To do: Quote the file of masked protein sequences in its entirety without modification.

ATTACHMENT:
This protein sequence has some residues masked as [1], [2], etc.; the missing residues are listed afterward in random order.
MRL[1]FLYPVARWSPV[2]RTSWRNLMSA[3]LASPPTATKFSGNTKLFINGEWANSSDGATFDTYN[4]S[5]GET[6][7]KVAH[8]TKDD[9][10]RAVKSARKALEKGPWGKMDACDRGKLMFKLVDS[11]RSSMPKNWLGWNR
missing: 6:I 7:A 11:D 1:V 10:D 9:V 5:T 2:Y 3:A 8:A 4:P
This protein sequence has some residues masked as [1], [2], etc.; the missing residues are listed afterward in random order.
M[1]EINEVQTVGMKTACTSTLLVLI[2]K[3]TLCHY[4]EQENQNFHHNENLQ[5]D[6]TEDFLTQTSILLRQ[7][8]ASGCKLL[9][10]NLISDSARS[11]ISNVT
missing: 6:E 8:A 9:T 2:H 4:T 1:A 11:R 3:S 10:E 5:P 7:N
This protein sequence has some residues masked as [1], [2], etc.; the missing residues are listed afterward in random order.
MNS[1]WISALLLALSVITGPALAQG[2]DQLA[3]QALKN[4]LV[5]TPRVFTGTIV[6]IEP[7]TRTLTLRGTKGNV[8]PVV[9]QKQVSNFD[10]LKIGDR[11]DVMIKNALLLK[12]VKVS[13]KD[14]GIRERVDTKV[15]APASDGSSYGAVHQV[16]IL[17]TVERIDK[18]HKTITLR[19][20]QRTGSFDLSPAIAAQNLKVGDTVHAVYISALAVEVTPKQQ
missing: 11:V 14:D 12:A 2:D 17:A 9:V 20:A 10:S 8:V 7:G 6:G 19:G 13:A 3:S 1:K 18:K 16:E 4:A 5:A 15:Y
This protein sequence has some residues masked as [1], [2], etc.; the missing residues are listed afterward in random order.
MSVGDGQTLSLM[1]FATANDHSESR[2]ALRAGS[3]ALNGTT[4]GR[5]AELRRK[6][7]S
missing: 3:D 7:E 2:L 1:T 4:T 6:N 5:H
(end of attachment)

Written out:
This protein sequence has some residues masked as [1], [2], etc.; the missing residues are listed afterward in random order.
MRL[1]FLYPVARWSPV[2]RTSWRNLMSA[3]LASPPTATKFSGNTKLFINGEWANSSDGATFDTYN[4]S[5]GET[6][7]KVAH[8]TKDD[9][10]RAVKSARKALEKGPWGKMDACDRGKLMFKLVDS[11]RSSMPKNWLGWNR
missing: 6:I 7:A 11:D 1:V 10:D 9:V 5:T 2:Y 3:A 8:A 4:P
This protein sequence has some residues masked as [1], [2], etc.; the missing residues are listed afterward in random order.
M[1]EINEVQTVGMKTACTSTLLVLI[2]K[3]TLCHY[4]EQENQNFHHNENLQ[5]D[6]TEDFLTQTSILLRQ[7][8]ASGCKLL[9][10]NLISDSARS[11]ISNVT
missing: 6:E 8:A 9:T 2:H 4:T 1:A 11:R 3:S 10:E 5:P 7:N
This protein sequence has some residues masked as [1], [2], etc.; the missing residues are listed afterward in random order.
MNS[1]WISALLLALSVITGPALAQG[2]DQLA[3]QALKN[4]LV[5]TPRVFTGTIV[6]IEP[7]TRTLTLRGTKGNV[8]PVV[9]QKQVSNFD[10]LKIGDR[11]DVMIKNALLLK[12]VKVS[13]KD[14]GIRERVDTKV[15]APASDGSSYGAVHQV[16]IL[17]TVERIDK[18]HKTITLR[19][20]QRTGSFDLSPAIAAQNLKVGDTVHAVYISALAVEVTPKQQ
missing: 11:V 14:D 12:A 2:D 17:A 9:V 20:A 10:S 8:V 7:G 6:G 19:G 13:A 3:S 1:K 18:K 16:E 4:A 5:A 15:Y
This protein sequence has some residues masked as [1], [2], etc.; the missing residues are listed afterward in random order.
MSVGDGQTLSLM[1]FATANDHSESR[2]ALRAGS[3]ALNGTT[4]GR[5]AELRRK[6][7]S
missing: 3:D 7:E 2:L 1:T 4:T 6:N 5:H